GERRYMANDERED TELEVISION: The most gerrymandered map in America is the map that controls which local TV stations you receive
Not all local television markets are created equal. That’s because of various influences predating cable, satellite, and streaming television by decades.
SERIES NOTE: This story is the first story in a multiple-part series titled Gerrymandered Television.
When most people think of gerrymandering, you probably think of partisan efforts to draw congressional or state legislative districts to give one political party an unfair advantage over another political party.
However, the most gerrymandered map in America is not a congressional district or state legislative district map. It’s the map that plays the largest role in determining what local and network-affiliated television stations you receive if you use a cable or satellite television service to watch television: the map of designated market areas, or DMAs.
The DMA map is maintained by Nielsen Media Research, the company that produces the Nielsen ratings, which are cited in media reports about how many viewers watched a particular television program or series. The DMA map doesn’t appear to be readily available on Nielsen’s website; the most recent DMA map I could find online dates back to the 2017–2018 television season and was found on a non-Nielsen website. There have been relatively few and minimal changes to the DMA map since the mid-1990’s, most of them consisting of counties along a DMA boundary being shifted from one DMA to a neighboring DMA. As you can tell from the map, there is a lot of inequality in terms of both population and land area among DMAs.
In the early days of television, the only way to receive television signals was over-the-air via an antenna, and people only received a few television stations, typically one each of the ABC, CBS, and NBC television networks, and sometimes an independent station or two as well as a public (i.e., NET/PBS) television station. Most areas of the U.S. didn’t have cable television access until well into the late 20th century, and direct broadcast satellite television in its current form (i.e., digital) didn’t exist until the mid-1990’s, although analog satellite television existed for over a decade before then. Most of the DMA boundaries date back to the early days of television and were determined primarily by which stations viewers in a particular county had the easiest time receiving over-the-air in the early days of television. However, this was not an exact science by any means.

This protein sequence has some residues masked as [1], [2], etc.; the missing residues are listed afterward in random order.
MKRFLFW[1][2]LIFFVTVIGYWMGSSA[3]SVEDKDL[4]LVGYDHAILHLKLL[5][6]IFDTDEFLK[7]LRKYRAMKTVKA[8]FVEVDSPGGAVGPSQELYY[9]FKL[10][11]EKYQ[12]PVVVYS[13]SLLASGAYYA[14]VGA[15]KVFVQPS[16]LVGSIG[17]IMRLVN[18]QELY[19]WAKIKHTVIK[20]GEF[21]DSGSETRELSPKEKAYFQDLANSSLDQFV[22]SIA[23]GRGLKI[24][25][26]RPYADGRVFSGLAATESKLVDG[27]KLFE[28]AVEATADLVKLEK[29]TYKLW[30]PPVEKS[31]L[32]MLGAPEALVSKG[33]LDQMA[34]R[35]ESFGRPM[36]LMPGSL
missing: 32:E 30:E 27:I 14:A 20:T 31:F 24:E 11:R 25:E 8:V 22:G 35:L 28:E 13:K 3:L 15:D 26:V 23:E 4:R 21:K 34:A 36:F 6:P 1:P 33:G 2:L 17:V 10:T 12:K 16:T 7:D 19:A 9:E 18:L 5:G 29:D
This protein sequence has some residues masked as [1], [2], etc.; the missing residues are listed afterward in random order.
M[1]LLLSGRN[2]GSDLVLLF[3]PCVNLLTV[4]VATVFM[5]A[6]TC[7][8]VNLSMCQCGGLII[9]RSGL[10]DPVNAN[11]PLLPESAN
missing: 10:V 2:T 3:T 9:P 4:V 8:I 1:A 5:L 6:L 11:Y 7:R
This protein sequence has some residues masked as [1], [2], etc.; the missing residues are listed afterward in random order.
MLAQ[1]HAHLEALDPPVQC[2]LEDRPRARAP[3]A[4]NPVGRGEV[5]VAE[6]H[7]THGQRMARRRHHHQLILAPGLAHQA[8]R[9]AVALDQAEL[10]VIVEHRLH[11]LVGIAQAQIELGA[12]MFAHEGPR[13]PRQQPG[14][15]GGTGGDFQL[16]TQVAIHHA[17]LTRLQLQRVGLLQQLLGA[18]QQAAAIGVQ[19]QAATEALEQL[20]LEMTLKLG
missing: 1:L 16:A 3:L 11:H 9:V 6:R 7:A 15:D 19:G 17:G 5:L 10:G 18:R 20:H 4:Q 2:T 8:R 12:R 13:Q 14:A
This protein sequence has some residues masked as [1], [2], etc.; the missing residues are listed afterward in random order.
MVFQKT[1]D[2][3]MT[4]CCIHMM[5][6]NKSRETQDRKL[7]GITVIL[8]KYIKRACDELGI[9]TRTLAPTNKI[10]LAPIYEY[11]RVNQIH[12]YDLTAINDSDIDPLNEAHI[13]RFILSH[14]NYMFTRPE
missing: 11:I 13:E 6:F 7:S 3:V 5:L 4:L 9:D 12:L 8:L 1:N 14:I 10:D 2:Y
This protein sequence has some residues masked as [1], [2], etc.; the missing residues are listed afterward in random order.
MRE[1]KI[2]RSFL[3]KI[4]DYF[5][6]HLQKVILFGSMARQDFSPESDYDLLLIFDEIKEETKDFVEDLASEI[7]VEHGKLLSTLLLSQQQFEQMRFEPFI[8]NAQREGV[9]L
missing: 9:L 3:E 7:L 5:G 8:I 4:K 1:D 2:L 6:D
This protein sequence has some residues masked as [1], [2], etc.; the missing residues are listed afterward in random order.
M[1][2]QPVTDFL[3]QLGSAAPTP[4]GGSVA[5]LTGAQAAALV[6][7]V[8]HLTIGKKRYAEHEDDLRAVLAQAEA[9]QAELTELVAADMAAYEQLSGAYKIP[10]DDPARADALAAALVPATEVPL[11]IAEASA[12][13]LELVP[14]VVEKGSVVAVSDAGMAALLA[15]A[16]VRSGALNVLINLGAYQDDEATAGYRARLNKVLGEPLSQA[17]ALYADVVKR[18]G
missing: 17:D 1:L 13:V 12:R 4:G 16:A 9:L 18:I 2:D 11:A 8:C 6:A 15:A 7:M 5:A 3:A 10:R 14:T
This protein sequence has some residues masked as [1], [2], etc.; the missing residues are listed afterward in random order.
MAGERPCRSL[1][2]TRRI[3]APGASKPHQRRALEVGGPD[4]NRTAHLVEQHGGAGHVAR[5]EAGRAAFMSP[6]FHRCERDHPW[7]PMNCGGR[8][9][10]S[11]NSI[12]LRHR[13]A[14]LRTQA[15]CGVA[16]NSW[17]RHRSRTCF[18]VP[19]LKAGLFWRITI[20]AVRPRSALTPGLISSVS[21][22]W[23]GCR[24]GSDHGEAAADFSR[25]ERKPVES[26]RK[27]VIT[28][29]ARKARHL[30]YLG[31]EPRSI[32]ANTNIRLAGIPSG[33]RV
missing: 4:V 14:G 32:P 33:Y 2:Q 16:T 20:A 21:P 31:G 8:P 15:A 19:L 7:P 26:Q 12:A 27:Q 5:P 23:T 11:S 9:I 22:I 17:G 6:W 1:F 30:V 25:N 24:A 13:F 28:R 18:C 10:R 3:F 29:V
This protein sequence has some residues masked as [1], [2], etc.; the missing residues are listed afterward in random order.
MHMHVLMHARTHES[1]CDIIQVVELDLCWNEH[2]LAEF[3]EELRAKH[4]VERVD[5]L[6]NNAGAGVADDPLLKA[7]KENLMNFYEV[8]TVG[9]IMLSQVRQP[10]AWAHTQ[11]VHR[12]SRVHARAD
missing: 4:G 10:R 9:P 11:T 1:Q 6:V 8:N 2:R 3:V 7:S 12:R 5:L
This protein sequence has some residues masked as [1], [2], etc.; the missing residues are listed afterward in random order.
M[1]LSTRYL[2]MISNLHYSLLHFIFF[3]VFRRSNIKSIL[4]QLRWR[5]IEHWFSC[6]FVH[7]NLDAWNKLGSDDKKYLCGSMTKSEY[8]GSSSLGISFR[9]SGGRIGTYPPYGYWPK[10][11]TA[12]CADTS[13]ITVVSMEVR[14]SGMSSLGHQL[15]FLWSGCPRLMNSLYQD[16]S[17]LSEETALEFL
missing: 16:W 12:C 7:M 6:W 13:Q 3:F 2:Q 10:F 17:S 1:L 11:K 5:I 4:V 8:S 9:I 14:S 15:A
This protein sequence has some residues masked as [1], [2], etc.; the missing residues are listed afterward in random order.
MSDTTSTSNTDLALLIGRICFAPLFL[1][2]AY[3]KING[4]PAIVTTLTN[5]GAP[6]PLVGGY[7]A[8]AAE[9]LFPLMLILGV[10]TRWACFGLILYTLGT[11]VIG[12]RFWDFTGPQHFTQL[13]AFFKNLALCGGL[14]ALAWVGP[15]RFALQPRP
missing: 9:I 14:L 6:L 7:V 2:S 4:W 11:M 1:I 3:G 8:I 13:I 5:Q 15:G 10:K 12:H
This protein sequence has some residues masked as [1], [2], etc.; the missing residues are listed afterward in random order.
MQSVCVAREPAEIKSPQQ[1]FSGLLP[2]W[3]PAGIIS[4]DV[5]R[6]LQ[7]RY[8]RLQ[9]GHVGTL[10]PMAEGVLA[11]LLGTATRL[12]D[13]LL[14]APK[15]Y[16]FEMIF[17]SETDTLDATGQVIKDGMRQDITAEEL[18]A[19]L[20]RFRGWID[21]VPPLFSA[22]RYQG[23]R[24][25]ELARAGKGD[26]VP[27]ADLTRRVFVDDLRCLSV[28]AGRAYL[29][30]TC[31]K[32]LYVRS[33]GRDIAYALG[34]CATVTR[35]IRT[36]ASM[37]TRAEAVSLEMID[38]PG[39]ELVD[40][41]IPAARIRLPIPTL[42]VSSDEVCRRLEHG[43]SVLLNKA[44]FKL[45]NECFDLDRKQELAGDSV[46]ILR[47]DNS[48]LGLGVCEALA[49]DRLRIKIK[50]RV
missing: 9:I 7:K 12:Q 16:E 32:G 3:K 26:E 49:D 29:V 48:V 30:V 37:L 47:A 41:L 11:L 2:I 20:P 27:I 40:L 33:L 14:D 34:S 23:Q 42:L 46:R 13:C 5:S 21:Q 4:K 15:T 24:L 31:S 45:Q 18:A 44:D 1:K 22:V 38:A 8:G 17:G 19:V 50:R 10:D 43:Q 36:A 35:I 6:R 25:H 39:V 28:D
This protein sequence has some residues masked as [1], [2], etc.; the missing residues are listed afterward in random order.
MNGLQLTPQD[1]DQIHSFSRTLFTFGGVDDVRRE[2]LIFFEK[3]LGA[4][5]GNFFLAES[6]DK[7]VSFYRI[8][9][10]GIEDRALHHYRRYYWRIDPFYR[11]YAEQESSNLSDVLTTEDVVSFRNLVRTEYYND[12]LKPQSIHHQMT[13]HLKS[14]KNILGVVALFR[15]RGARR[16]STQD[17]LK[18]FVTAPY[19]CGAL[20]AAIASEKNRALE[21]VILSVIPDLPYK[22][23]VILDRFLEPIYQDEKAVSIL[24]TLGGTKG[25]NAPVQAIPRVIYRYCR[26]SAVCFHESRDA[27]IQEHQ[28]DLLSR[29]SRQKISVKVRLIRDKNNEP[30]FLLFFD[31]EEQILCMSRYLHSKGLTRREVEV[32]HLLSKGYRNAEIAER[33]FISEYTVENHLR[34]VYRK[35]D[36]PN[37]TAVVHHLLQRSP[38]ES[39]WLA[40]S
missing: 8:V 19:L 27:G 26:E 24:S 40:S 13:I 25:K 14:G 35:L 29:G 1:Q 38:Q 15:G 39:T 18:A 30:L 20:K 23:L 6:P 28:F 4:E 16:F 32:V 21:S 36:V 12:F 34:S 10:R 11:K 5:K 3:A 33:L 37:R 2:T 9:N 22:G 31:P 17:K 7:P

Remember that broadcast (i.e., over-the-air) television stations broadcast their signals on either one of two very high frequency (VHF) bands or the ultra-high frequency (UHF) band. In the analog era (i.e., before the digital television transition a number of years ago), the VHF bands were the preferred band for two reasons. First, VHF signals can travel farther than signals on the UHF band. Second, prior to passage of a 1962 federal law mandating that television sets contain UHF tuners, most television sets in the United States were only capable to tuning to VHF television channels. However, only twelve VHF channels were (and still are) available for broadcast television, numbered 2–13, and DMAs anchored by the largest city in a region were given anywhere from three to seven VHF television allocations. This meant that many areas of the country were not in close proximity to any VHF station, meaning that UHF stations were needed to serve these areas. DMAs without a VHF station became known as UHF islands, and some of the smallest media markets in the country in terms of land area were UHF islands in the analog era.
In the digital era, UHF is actually the preferred band to transmit a broadcast television signal because digital signals are much more prone to signal interference on the VHF band. As a result, many, but not all, VHF stations in the analog era moved their over-the-air signal to the UHF band and were permitted by the Federal Communications Commission (FCC) to use their former analog channel number as a virtual channel number. Furthermore, all UHF television channel frequencies above Channel 37 (which was never actually used for television due to the frequencies of that channel being an UHF radio astronomy band) in the U.S. were auctioned by the FCC to other users of the electromagnetic spectrum, meaning that every broadcast television station in the U.S. has to transmit their physical broadcast signal on one of thirty-five channel frequencies (numbered 2–36; 2–13 VHF, 14–36 UHF). This has led to extreme crowding of the broadcast television spectrum and has forced broadcast television stations to broadcast to analog-era DMAs in a crowded digital TV spectrum. In scattered pockets of the country, the stations one can receive over-the-air is in a different DMA than the stations cable and satellite providers provide for the area.
Another factor in causing the messiness of the DMA map is that broadcast television stations transmit line-of-sight from tall broadcast towers. If a station transmits using an omnidirectional transmitting antenna, and its coverage area lacks any mountains or other physical obstructions, then its coverage area is going to be circular in shape. However, counties and county-equivalents in the United States are of many shapes, with many being rectangular or roughly rectangular, and few, if any, being even roughly circular in shape. As a result, the DMA map represents a proverbial attempt to put round pegs into square holes.
In the next story of this series, I’ll explain several types of gerrymandered DMAs. Check back soon!
SERIES NOTE: The next story in this series is coming soon!